So how can management better understand these elusive cognitive rules and act upon them strategically? Let me elaborate with some examples. A ‘lack of time’ is a well-known argument against change. You can ask yourself which cognitive rules are preventing colleagues from adopting a technology. The ‘lack of time’- the argument is possibly raised in defense; co-workers have their projects and deadlines from before a technology is introduced. The old rules still demand these projects to be finished in time. They will have to be rewritten to allow co-workers the time to learn and get used to the new technology for example by down prioritizing other projects.
The argument that colleagues just ‘hold on to their old methods’ might have something to do with avoiding feelings of uncertainty. Co-workers have a body of knowledge that has enabled them to do their work and deliver a certain quality. A new technology still needs to be learned, making him or her unsure if they can deliver the same quality as they did before. The rules need to be redefined to assure a colleague that it’s okay that their work might differ from the old standard and that as a team they can write new a quality standard together.
The argument that co-workers just ‘lack knowledge’ assumes that if one has the same knowledge about a technology like you have, they will see the world your way. This is also a cognitive rule, a belief, set by the person in favor of the technology. They are incapable to hear the arguments of colleagues that are against the new technology because of their own bias.
There might be more than one way to solve the problem. Redefining cognitive rules is difficult because they are taken for granted. However, by reflecting on your own thoughts they may reveal themselves. Coaches can help with this reflection. To redefine cognitive rules that deal with performance coaching may be done by managers, who are in the position to endorse and enforce the new rules once they are redefined which generates a strong basis for a legitimate change. To redefine cognitive rules that deal with beliefs coaching may be done by independent coaches who are trained to ask reflective questions allowing someone to explore their goals and the possible biases that drive these goals.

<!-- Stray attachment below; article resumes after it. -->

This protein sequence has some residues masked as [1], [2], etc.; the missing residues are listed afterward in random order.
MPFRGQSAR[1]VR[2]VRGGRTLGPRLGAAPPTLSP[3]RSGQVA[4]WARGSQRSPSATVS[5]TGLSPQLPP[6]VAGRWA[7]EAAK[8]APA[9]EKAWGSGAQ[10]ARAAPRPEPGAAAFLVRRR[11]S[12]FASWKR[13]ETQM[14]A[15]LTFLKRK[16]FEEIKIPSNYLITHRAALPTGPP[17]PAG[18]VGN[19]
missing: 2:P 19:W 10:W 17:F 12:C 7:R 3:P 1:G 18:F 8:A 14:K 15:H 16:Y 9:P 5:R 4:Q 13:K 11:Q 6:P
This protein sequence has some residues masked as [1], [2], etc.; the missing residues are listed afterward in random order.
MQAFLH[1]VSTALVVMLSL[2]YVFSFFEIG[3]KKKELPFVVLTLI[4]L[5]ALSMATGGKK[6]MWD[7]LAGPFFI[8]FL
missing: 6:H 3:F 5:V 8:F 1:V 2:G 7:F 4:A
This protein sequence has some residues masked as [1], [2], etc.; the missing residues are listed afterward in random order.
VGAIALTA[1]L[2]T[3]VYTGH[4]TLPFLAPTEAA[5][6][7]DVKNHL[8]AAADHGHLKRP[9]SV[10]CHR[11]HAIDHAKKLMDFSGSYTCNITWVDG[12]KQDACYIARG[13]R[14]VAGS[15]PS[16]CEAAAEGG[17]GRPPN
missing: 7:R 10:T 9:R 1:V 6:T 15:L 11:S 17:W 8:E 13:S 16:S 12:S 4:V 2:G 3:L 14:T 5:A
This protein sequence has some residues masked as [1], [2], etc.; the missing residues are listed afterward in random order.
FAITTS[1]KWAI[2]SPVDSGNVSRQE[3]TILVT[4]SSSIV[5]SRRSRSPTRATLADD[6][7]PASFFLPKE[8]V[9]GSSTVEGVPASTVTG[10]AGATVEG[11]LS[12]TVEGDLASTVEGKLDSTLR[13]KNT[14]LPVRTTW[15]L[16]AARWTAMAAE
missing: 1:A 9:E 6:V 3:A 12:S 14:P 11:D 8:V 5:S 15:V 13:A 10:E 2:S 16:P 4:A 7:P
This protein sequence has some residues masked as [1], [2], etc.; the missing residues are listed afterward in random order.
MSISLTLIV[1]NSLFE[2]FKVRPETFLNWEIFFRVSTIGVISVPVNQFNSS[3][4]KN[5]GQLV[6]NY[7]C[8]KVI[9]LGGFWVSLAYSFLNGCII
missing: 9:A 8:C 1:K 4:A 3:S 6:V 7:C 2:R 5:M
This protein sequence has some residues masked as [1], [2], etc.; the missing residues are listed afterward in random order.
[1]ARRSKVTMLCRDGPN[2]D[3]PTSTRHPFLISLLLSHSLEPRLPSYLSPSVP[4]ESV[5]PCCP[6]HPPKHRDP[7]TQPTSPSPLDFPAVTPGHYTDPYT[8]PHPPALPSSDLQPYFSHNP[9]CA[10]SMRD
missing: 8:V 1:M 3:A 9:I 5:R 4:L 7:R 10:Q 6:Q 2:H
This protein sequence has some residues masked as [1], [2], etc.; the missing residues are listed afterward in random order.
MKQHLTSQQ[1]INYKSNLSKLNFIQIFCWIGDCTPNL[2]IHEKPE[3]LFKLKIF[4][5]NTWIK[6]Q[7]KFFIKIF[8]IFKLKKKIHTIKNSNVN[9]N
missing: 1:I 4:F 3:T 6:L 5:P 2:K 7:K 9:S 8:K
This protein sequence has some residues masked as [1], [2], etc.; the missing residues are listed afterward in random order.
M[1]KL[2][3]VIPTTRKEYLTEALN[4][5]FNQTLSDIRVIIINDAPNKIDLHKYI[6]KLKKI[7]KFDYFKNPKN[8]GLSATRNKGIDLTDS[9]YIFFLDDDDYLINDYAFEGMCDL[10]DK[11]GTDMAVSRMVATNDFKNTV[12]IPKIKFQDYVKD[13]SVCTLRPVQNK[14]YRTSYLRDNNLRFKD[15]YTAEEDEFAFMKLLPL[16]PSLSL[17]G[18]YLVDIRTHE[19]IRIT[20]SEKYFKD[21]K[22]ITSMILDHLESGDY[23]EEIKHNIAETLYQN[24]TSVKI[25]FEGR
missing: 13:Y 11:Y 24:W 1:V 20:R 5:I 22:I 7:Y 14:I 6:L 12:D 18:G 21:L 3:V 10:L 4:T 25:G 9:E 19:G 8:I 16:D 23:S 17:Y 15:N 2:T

These examples are just a small part of the process of innovation and technology adoption. This study is much larger and very complex with many more interacting variables. Even though it is a complex process, hiring coaches or allowing co-workers to train to become coaches is a very easy method to discover some of the more elusive drivers of resistance to change. On an institutional level, this will increase the impact of the adoption of technology and smoothen the process. And a smoother process means that a business is more flexible enabling it to develop a more competitive edge.
Geels, F. (2004.). From sectoral system of innovation to socio-technical system; Insights about dynamics and change from sociology and institutional theory. . Research policy, 33, 887-920.
Klein Woolthuis, R., Lankhuizen, M., & Gilsing, V. (2005). A systems failure framework for innovation policy design. Technovation, 609-619.
Rogers, E. (2003). Diffusion of Innovation, 5th Edition. Simon and Schuster.